The Security Fence is being built with the sole purpose of saving the lives of the Israeli citizens who continue to be targeted by the terrorist campaign that began in 2000. The fact that over 800 men, women and children have been killed in horrific suicide bombings and other terror attacks clearly justifies the attempt to place a physical barrier in the path of terrorists….the State of Israel not only has the right but also the obligation to do everything in its power to lessen the impact and scope of terrorism on the citizens of Israel
Were the wall to be built along the 1949 ‘Green Line’, that distinguishes the West Bank of the occupied Palestinian Territory from Israel, it might be legal under international law. However approximately 87% of the barrier's planned route runs through the West Bank, mainly to place Israeli settlements and industrial zones on the Israeli side. By July 2012, construction of the barrier was 62% complete. It left some 3% of the West Bank territory cut off, west of the barrier. Completed as planned, the barrier will isolate an additional area of more than 6% of West Bank lands on the Israeli side. In 2004 the International Court of Justice rendered an advisory opinion judging the wall to be illegal under international law
"Israel cannot rely on a right of self-defence or on a state of necessity in order to preclude the wrongfulness of the construction of the wall".
The Court stated that
"the construction of the wall, and its associated régime, are contrary to international law"
The United Nations Generally assembly subsequently passed a resolution that condemned the wall, alongside a renewed call for both Israeli and Palestinian actors to honor their commitments under the ‘Roadmap for Peace’. Despite this widespread condemnation, the construction of the wall has continued alongside the expansion of settlements in the West Bank. Reports in Israeli media on recently disclosed government documents (brought to light by an Israeli peace activist) suggest that, prior to the commencement of its construction, the route of the wall was
planned so that in the future a number of not yet built settlements could be constructed on West Bank land.
Regarding Bethlehem, Kairos Palestine, a Christian alliance which is supporting the struggle of the residents of Beit Jala, said in a recent publication
Land confiscation, as well as the influx of Israeli settlers, suggest that there will be no future for Palestinians (Christian or Muslim) in [this] area. In this sense, the prospect of a clear 'solution' grows darker every day.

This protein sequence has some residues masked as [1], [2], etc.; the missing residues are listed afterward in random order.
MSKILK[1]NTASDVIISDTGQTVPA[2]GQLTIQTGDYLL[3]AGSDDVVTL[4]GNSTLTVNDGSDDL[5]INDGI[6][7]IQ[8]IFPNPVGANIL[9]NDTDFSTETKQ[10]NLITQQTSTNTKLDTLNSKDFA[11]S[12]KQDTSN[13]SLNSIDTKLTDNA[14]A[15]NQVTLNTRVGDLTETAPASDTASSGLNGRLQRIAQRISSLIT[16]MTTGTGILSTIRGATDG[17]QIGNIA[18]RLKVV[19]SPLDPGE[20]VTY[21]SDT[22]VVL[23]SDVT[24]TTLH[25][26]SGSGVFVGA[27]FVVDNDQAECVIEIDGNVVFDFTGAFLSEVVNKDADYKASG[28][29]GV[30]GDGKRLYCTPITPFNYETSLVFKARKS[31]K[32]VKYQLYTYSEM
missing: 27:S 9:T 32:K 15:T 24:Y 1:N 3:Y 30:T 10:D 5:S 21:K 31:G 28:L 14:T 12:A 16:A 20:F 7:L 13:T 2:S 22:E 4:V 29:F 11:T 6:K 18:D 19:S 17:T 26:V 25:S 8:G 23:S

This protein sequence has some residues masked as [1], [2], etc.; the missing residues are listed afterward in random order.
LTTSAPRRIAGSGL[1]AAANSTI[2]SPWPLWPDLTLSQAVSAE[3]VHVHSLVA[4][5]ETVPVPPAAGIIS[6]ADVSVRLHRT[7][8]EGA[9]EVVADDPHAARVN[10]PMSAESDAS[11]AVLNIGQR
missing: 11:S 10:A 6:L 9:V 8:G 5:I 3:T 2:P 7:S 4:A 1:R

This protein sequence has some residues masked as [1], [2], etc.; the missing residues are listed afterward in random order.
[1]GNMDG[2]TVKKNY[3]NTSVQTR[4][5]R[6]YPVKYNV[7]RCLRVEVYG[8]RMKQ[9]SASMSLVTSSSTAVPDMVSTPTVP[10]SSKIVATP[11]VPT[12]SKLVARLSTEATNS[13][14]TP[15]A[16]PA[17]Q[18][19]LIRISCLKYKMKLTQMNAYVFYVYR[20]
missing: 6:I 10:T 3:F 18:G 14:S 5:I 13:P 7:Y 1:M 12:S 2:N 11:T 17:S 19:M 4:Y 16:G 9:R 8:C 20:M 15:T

Israeli Human Rights group B’T Selem state that
The barrier’s location within the territory of the West Bank and the imposition of a rigid permit regime infringe on a long list of Palestinians’ human rights. These include the right to freedom of movement—and hence also the right to work, education, medical care, a family life, a livelihood and a normal quality of life. Palestinians’ collective right to self-determination is also damaged
|Map of the route of the wall, noting the location of the Cremisan valley|
So what hope remains for the Palestinians of the Cremiaan Valley? Actions by Palestinians, Israelis and internationals to stop or reroute construction of the wall have been successful on occasion. By winning support, whether on environmental grounds, as recently occurred in the case of Battir, or via concerted nonviolent direct action, as documented in the film Budrus (about the village of the same name), these cases have been the exception rather than the rule.
The people of the Cremisan valley have not given up on being another exception. The final court hearing on the case is scheduled to take place in Israel next week and a final mass and press conference will be held this Friday. The Society of St Yves is appealing for support in petitioning Israel to stop this plan and I invite readers to review the petition and consider lending your support. Teresa Parker of Quaker Peace and Social Witness, who coordinate EAPPI in the UK and Republic of Ireland, says
Not everyone can be an EA but taking part in this nonviolent action is open to all.
Father Ibrahim echoed this call and reaffirmed the importance of international solidarity whilst also expressing faith in a higher power to resolve the issue.
I believe that the same god who stopped the rain today will stop the Israeli wall.
|Father Ibrahim on the Cremisan Hillside|